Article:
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thy of such regard, but there are better things above, that will not deceive; and that if you seek them earnestly, you will find them satisfying and sure; for the moth cannot corrupt them, nor can thieves break through, and steal them.

Secondly, seek divine grace, to enable you to set bounds to your desires. We are generally faulty in giving our minds too great liberty. We suffer them to grasp at one thing after another, till at length they are perfectly insatiable. But wisdom, as well as duty, would teach us to set limits to our wishes; and not to allow ourselves to indulge these useless desires of we know not what, but to be content with such things as we already possess. If it be but little, this will make it enough ; if it be only food and raiment, god. liness, with contentment, is great gain. What a happy attainment was that of the apostle, when he could say, “I have learned, in whatever state I am, therewith to be content! I know both how to be abased, and I know how to abound: every where, and in all things, I am instructed, both to be full, and to be hungry; both to abound and to suffer need.” If we aspire to a temper like this, we shall be but little endangered by the sin of covetousness.

Thirdly, learn to order your affairs with discretion. It is for want of regularity and method, 'that many have their minds so distracted with worldly affairs. They let their desires run into disorder and confusion, and then, many things calling upon them at once, they waste more time in finding their work than would be necessary for doing it; and after all, nothing is done as it should be ; and they grow poor,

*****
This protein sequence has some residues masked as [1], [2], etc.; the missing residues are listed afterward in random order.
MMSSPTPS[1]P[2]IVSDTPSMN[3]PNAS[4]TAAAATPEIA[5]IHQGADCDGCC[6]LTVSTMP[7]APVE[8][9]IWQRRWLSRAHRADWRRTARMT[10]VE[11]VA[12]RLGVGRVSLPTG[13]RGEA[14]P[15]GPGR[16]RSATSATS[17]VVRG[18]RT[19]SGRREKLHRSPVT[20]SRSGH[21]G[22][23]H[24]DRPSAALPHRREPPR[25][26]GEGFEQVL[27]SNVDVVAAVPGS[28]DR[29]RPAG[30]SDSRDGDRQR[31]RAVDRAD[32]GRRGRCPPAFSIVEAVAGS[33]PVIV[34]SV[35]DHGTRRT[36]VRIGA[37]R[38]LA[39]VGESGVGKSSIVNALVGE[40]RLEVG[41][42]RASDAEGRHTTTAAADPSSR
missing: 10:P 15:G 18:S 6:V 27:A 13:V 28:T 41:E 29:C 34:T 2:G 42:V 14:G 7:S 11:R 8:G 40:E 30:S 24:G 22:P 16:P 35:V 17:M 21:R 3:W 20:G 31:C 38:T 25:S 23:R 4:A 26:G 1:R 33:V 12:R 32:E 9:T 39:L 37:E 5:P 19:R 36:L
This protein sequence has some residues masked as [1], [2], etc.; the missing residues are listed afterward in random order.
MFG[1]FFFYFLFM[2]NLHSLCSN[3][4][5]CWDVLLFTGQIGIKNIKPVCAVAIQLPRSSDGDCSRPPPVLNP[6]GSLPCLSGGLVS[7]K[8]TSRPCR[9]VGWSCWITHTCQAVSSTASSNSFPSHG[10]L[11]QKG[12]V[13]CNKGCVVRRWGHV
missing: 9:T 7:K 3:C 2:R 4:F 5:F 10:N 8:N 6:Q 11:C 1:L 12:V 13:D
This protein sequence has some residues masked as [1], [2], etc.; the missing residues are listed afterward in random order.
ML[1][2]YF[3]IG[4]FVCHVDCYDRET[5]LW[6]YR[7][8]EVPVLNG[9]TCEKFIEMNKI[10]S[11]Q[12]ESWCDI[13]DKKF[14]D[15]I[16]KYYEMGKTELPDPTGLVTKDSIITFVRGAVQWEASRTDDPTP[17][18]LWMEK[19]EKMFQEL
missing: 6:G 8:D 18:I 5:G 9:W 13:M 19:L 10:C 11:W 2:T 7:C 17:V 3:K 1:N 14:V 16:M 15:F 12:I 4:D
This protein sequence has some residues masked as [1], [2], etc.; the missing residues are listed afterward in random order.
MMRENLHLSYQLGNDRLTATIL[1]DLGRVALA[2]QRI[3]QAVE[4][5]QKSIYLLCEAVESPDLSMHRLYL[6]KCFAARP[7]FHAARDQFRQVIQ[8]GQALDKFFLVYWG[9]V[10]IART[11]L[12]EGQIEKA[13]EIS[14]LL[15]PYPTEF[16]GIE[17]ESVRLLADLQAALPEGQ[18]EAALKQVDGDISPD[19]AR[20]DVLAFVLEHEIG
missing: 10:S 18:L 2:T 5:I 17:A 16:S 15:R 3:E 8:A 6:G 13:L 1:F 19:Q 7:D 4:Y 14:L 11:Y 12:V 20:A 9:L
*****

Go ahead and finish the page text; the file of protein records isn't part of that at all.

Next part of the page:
notwithstanding all their activity. David says, that " à good man showeth favour, and lendeth; he will guide his affairs with discretion.” Where you see that discretion is joined with liberality and kindness, Christian prudence will enable us to attend to our worldly engagements, and, at the same time, to be mindful of the duties which we owe to God and our neighbour; and it will sometimes lead to such an orderly disposal of affairs, that the most extensive business

may

be conducted with ease, and with comaratively very little bustle.

Finally, cast all your cares upon God. Till you can do this, it cannot be expected, but that worldly thoughts will continually harass you. While you undertake to manage for yourselves, and consider your health and fortune, and life, and, every thing as depending upon your own industry and skill, it is natural for you to feel many excessive anxieties. It is a wonder that you are not sometimes overcome with disappointment and vexation. But " commit thy ways to the Lord, and thy thoughts shall be established.” Trust him with the issue of all your concerns, and leave it to him to prosper the work of your hands or not; in full confidence, that all things shall work together for your good.

This would quiet your hearts. This would effectually dispel covetous, distrustful and distracting thoughts, and give a composure and serenity to your minds, which nothing else can impart. Therefore “ be careful for nothing, but in every thing, by prayer and supplication, with thanksgiving, let your requests be made known to God; casting all your care upon him, for